Not a defence of any sexual incontinence, more an observation that by the end of the week it was obvious that what mattered most were ideas and creativity and how new technology and platforms afforded more and better opportunities to express those ideas. I truly believe that really creative people can apply their skills on any number of platforms with a bit more knowledge, experience and confidence.

I see evidence of this in projects like filmmaker, artist and author Miranda July and fellow polymath Harrell Fletcher's Learning to Love You More project which is not only a website but also a book, a touring exhibition, and radio broadcasts. Or in the daft works of Adam Buxton who, after pushing the boundaries on TV, has continued to do so online in his Youtube channel, even if that is sometimes with meat products.


In conclusion
It was a great experience and a salutory lesson in how cynics can become advocates with the right information and environment. It was also a great help for the likes of me to understand more about television processes and people. And finally, I learnt that us content geeks may well be a bunch of fat, polyamorous transvestite monkeys - but we're evolving at an amazing rate.

Friday, June 06, 2008

Professional Guilty Pleasures: Big Brother is Back

I sometimes ask myself if I didn't work for Channel 4 would I still be watching Big Brother? And then I just watch it anyway. You can catch up here if you've missed it (UK only).

Undoubtedly some interesting housemates this year including an American albino called Darnell who seems very sweet, a blind cross-dresser, Michael, and a selection of near-miss lookie likies - from Scottish Perez-Hilton-alike Dennis, to Sylvester LeBlanc mash-up Mario (who looks so much like our favourite cartoon Italians he changed his name from Sean). Grace Dent explains them all very amusingly (excited she's writing for the site this year).

No one vaguely posh this year - maybe The Apprentice's Lucinda Ledgerwood was right, in the world of reality TV, the privileged few are a beleaguered minority.

Incidentally, I was just jealously reflecting on how Lucinda's name was so lovely that it was the kind of name that as a teenager I dreamt would make all the difference and land me a posh floppy-haired boyfriend. Then I found out she'd made it up. Hahaha. Cindy Burger. Guess she and Mario have got something in common after all. (She probably would have fared better in the BB house, now I think about it.)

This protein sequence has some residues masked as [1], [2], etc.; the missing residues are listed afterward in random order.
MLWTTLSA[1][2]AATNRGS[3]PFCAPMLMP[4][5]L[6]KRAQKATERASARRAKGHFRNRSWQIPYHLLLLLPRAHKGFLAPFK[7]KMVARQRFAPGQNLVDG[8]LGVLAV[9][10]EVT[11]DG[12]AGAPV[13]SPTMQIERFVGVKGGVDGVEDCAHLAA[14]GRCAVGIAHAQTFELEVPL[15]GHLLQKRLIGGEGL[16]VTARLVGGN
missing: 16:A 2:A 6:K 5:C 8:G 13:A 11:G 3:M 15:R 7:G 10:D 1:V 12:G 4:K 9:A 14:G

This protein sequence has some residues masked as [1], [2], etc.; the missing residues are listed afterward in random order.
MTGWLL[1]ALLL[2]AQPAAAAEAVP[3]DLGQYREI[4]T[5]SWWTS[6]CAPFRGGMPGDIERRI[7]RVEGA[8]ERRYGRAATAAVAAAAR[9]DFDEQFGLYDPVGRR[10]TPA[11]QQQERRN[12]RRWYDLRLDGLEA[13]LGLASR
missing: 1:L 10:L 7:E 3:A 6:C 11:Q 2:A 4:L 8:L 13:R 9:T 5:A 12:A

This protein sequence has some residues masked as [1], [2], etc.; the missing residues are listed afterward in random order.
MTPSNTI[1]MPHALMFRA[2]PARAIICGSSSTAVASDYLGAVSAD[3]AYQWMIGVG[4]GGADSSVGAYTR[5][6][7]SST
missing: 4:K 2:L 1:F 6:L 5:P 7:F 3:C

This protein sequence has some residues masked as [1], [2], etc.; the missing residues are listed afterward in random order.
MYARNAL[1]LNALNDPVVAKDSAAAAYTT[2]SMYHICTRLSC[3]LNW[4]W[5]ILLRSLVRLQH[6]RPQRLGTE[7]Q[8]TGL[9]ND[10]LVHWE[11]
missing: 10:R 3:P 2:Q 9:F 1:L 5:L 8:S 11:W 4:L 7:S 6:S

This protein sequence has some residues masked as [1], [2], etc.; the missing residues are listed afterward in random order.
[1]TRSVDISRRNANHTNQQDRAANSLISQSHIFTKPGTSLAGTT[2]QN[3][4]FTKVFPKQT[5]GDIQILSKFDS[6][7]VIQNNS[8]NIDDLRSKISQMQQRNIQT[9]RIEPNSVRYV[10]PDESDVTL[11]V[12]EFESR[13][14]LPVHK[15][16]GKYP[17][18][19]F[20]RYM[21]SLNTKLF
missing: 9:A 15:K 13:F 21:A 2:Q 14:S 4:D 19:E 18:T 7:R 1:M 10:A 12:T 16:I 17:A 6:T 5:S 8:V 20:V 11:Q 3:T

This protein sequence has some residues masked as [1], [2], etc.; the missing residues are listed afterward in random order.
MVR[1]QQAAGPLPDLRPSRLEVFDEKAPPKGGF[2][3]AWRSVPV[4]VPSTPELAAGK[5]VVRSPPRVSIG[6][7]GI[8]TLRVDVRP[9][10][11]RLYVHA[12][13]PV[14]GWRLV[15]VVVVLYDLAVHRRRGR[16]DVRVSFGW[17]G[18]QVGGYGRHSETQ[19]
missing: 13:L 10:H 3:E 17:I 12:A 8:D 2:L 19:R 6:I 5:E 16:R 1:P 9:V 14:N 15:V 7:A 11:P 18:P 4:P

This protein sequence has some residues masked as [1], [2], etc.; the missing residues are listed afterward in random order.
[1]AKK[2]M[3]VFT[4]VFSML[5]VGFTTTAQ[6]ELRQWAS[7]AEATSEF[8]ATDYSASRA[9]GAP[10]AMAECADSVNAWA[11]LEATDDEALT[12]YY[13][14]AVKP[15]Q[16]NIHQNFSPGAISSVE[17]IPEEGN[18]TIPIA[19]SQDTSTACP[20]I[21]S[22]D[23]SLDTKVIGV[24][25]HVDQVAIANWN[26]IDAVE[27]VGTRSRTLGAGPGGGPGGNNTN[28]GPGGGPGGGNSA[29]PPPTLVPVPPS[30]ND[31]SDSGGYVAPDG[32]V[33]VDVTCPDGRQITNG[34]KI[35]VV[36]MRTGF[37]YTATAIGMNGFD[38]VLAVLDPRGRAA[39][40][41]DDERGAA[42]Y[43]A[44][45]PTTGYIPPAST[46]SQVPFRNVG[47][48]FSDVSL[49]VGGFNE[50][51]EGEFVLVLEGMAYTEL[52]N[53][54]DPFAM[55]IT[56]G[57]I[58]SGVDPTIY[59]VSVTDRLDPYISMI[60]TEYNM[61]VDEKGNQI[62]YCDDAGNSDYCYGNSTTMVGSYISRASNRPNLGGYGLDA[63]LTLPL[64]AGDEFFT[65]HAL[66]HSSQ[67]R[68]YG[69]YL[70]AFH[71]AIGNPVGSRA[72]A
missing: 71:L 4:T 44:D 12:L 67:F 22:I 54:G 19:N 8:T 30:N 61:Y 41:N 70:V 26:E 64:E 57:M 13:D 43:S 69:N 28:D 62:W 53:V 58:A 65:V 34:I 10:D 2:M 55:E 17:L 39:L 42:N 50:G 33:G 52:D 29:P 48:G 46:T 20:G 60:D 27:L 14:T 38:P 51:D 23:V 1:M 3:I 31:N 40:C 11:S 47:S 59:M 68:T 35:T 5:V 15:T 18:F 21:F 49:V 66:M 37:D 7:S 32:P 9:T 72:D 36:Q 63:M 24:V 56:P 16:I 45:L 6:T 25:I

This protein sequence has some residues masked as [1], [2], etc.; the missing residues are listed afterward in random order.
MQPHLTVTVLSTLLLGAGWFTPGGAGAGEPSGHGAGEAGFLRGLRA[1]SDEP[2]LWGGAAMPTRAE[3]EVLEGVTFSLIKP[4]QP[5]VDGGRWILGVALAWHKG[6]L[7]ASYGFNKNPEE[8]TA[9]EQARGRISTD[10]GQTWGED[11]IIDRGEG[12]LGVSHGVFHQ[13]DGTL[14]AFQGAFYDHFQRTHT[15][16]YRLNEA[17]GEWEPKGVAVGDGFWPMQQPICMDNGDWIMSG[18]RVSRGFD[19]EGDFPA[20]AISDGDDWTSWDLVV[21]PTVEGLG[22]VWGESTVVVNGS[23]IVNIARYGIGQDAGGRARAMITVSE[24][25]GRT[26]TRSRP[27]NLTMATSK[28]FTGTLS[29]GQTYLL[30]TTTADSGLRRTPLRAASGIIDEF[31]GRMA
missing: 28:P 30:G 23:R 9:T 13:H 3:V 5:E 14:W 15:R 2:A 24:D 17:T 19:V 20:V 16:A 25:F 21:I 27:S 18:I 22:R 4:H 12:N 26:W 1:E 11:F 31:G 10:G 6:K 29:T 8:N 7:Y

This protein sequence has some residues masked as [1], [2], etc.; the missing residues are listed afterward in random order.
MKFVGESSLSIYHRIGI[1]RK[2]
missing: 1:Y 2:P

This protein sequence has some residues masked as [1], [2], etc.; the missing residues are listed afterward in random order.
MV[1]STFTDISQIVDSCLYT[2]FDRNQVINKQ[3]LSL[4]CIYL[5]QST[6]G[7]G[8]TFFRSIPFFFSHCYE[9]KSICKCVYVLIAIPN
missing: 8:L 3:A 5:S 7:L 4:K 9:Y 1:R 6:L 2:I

Thursday, May 22, 2008

City Slickers Back in the Saddle Again


City Slickers
Originally uploaded by LouBrown.
After Boris got in (maybe all those Facebook friends did mean something after all) I decided the only thing to do was leave this city and seek pastures new.

But after two weeks without email, blackberry, twitter, internet - just a little light texting and a horse called Pugsley - I'm back in London.

Snaps duly uploaded to Flickr and will gladly bore anyone with tales of beat poetry, gambling brides and desert sunsets.

Sunday, April 27, 2008

A Mayor for New Media: London's Candidates Compared

Thank the lord I've received my polling card so can now vote in tomorrow's mayoral election. And if who to vote for wasn't bleedin' obvious as far as I'm concerned, here's a highly unscientific round-up of the big 3 and their new media credentials.

Brian Paddick
2,189 Supporters on Facebook
Facebook groups are pretty sparse on the ground, although I was diverted by the best mayoral tribute group "Ken's the best mayor but I fancy Brian Paddick so much I might vote for him".
40 friends on MySpace
Active Twitter user for the past few weeks at least (60 updates) - and has replied to questions directed @brianpaddick
A nice selection of videos on Youtube on the official Libdem channel and rather coolly released his campaigning video on Youtube before it was on TV.

Ken Livingstone
2,277 supporters on Facebook
Facebook groups are all very anti-Ken, a little disturbingly so in some cases ("twat" not the mildest of terms to have passed Facebook's profanity filter)
C0uldn't find a MySpace and Ken's not on Twitter either.